Ron Beard moderated a discussion on WERU radio’s Talk of the Towns entitled “Maine Feeds Maine: Is this an idea whose time has come again”? Panelists Jane Livingston, Logan Perkins and Jim Cook were all central to the success of Maine Feeds Maine.
Livingston, who organized Maine Feeds Maine (MFM), explained, “MFM was a series of four discussions, linking four high school sites state-wide using the Maine distance learning facilities. John Harker from the Department of Agriculture was a valuable ally who handled the technical end of getting the table out to the farmers, when it is hard for the farmers to come to the table. One hundred fifty people participated in open-ended, action-oriented discussions, moderated by Ron Beard, on how to accelerate the development of local food systems.”
Livingston was pleased with the cooperative nature of MFM. She said that The Cooperative Development Institute (www.cdi.coop) participated in facilitating it and lent MFM its guiding values: self-help, self-responsibility, democracy, equality, equity, solidarity, honesty, openness, social responsibility and caring for others.
Logan Perkins of Food for Maine’s Future (www.foodformainesfuture.org) said, “The most important outcome of MFM is that it made lots of important connections among people. It enabled us to consider how to rip down the infrastructural barriers, such as a lack of storage, processing facilities and seed banks.”
Jim Cook of Crown O’ Maine Organic Cooperative (www.crownofmainecoop.com) said, “MFM is a quantum leap forward for coordinating the local foods movement in Maine. I am gratified that people came together as equals. We went to listen to each other, not to a lecture by an expert. It was nice to be able to sit in a room close to home with people who were over 100 miles away. Maine used to have the facilities needed to feed itself. Now we need more and newer ones, like accessible certified slaughterhouses, shared-use kitchens and good retail outlets. Each of these represents a good economic opportunity for private entrepreneurs. We can’t sit around waiting for the government to do it for us.”
Carly DelSignore of Tide Mill Organic Farm (www.tidemillorganicfarm.com) called in from farther Down East. She and her family make their sole living from the farm, yet have had to drive to Dover Foxcroft to find a slaughtering facility. She credited MFM with introducing her to Cook, who could help with that transportation while distributing organic foods from farms to buyers throughout Maine. Cooperation among Down East farmers had faltered because of a leadership vacuum. “Maine Feeds Maine has changed that. Now we are re-energized. It takes everybody being excited and willing to work together with compromise. That’s hard, because farmers tend to be very independent, but now we are doing it, because we must. We are including the fisheries, so important out here, too. This movement focuses on the issues where we can make a difference in our lives.”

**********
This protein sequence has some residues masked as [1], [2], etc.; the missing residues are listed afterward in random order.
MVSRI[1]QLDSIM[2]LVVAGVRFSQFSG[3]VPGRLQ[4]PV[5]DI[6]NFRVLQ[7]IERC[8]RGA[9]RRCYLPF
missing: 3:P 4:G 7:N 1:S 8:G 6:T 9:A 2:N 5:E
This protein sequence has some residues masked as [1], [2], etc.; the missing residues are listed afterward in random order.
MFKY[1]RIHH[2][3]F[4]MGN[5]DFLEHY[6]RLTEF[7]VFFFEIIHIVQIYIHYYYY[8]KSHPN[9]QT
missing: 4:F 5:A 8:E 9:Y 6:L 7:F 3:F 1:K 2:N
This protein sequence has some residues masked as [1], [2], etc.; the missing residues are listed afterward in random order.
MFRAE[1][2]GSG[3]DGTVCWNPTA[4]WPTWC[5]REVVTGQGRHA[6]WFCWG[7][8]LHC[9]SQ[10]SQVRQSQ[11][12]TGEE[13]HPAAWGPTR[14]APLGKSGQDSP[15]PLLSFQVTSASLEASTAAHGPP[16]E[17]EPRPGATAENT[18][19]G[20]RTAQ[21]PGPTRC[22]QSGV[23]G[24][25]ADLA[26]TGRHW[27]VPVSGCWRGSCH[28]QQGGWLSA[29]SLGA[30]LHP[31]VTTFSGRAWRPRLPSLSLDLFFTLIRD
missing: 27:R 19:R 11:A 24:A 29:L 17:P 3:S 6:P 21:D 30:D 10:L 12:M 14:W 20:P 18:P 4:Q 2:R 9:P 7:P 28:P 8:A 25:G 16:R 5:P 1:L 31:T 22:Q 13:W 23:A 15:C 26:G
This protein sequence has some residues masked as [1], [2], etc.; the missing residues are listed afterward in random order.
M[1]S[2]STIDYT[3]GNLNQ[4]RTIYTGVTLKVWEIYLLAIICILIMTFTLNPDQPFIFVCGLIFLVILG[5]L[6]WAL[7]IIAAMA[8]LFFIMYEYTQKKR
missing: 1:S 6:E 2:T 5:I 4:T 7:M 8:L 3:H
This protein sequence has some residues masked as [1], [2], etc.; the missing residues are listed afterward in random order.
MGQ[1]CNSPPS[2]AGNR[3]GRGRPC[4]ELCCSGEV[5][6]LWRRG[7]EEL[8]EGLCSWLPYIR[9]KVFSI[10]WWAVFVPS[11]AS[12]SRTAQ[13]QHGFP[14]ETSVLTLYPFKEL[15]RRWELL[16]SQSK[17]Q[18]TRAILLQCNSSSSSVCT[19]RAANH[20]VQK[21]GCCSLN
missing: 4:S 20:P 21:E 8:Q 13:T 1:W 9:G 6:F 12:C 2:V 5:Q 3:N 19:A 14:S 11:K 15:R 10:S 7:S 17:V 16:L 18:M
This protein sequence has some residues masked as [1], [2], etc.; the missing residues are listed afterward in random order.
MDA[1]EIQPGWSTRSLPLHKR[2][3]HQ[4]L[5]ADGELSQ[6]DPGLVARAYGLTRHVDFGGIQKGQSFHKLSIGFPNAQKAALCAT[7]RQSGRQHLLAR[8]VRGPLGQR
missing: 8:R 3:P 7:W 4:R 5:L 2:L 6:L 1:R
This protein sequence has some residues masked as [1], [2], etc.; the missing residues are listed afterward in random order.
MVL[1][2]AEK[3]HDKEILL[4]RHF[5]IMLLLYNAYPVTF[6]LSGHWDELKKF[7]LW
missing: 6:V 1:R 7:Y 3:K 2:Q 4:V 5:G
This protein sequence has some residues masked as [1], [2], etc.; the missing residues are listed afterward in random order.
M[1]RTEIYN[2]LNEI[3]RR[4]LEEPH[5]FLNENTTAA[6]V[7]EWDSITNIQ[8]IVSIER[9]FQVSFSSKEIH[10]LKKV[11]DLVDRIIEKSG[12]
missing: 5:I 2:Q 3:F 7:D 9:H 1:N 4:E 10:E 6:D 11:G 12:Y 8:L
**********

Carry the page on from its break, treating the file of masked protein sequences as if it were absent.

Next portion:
Cook credited DelSignore, in turn, as “the impetus for us to move farther Down East. Since she contacted us, we’ve already found markets and buyers’ clubs in Washington County. We need more stops along the way to keep the whole venture affordable.” This is the benefit of statewide networking.
Perkins responded, “Carly is an amazing, dynamic, diverse producer. We need for people like this to keep in touch, so we can learn from them how to advocate effectively for such producers.”
Livingston was reminded of a phrase that had grown out of The Winter Cache Project that Perkins helped form: “Agriculture Supported Community.” Maine Feeds Maine seems to be bringing the support full circle, building a symbiotic relationship between local agriculture and community.
A caller said that MFM might thrive because the current cooperative movement is producer-oriented whereas some coops in the past “went downhill because consumers bought into the convenience model of big box chains.” Likewise, Paul Bernacki of Wayback Farm noted that many obstacles remain to Maine feeding Maine again, including oil-based fertilizers destroying soil fertility and a farming lifestyle that is too strenuous for too little financial reward to fit the preferences of most modern Americans.
Beard wrapped up the broadcast with words of hope from the three primary participants. Beard hopes that the question posited in the title of the show, “Maine Feeds Maine: Is this an idea whose time has come again?” has been answered with a resounding, “Yes!” Livingston hopes that MFM has demonstrated the participatory process in a way that will inspire others to follow suit. Cook says that MFM signals the fulfillment of his hope that we can create a better society and lifestyle to bequeath to our children. Perkins hopes for the flourishing of a visionary community in Maine that will stake its claim on the future.
About the author: Merry Hall, an active participant in Maine-Feeds-Maine, is author of the upcoming book Mainely Local Foods, which will explore the local community, economy, food security and foodways emerging in Maine.